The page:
NEW DELHI: The finance ministry is looking to make debt recovery tribunals more accountable in an attempt to fast-track cases pertaining to loan recovery. Officials said the government could set up a panel headed by a Supreme Court judge to evaluate the performance of individual DRTs and hold them accountable for delays
"We are looking at various mechanisms to strengthen the DRTs, including a more robust e-auction process," said a finance ministry official, who did not wish to be identified. The official said the ministry has already decided to set up six new DRTs and implement the e-DRT project within the next two-three months. The e-DRT project will allow banks and financial institutions to efficiently manage case records, track cases online and access accurate reports. At the end of 2014, there were about 59,000 cases pending before various DRTs involving assets worth Rs 3.7 lakh crore, according to finance ministry data.
Although a DRT is required to adjudicate on a case within 180 days, some cases have been pending for more than a decade. At present there are 33 DRTs in the country. The presiding officer of a DRT is selected by a committee headed by a Supreme Court judge. Any person who is qualified to be a district judge or has been in that position is eligible to be a presiding officer in DRT. The committee also has financial services secretary, law secretary and a deputy governor from the Reserve Bank of India as its members. "The idea is to set up a framework under which the presiding officers of these DRTs will have to explain the inordinate delays to a relevant authority. If the cases are pending because of lack of requisite paperwork from banks, then we will push the banks to take corrective action," the official said.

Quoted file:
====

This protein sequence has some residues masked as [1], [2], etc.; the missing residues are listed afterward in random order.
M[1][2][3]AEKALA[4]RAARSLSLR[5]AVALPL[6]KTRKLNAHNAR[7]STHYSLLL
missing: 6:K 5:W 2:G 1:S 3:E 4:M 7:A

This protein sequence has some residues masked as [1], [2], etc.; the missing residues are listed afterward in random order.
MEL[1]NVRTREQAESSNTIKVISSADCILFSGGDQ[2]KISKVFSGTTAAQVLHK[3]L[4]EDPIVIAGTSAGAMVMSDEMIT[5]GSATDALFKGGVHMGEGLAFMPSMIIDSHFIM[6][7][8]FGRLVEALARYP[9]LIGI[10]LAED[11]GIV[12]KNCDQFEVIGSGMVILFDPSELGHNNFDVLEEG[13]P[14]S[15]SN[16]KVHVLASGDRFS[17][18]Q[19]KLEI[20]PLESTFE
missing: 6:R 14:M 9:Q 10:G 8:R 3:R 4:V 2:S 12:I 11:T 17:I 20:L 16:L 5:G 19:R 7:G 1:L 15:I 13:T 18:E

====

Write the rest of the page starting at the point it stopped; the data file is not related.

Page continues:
A senior banker, however, said that the government needs
to appoint executives who can be held accountable by the finance ministry rather than advocates.
"The courts are already burdened with other cases. These are commercial transactions which can be handled
by the executive," said the banker, requesting not to be named. According to finance ministry data, DRTs
dispose of 11,000 cases worth Rs. 21,000 crore every year on average. Cases have been piling up with
DRTs as banks have been reeling under bad loans. The gross non-performing assets or NPAs of state-run
banks increased to 5.2 per cent of their advances at the end of March 2015 from 4.72 per cent a year ago,
according to the Reserve Bank of India.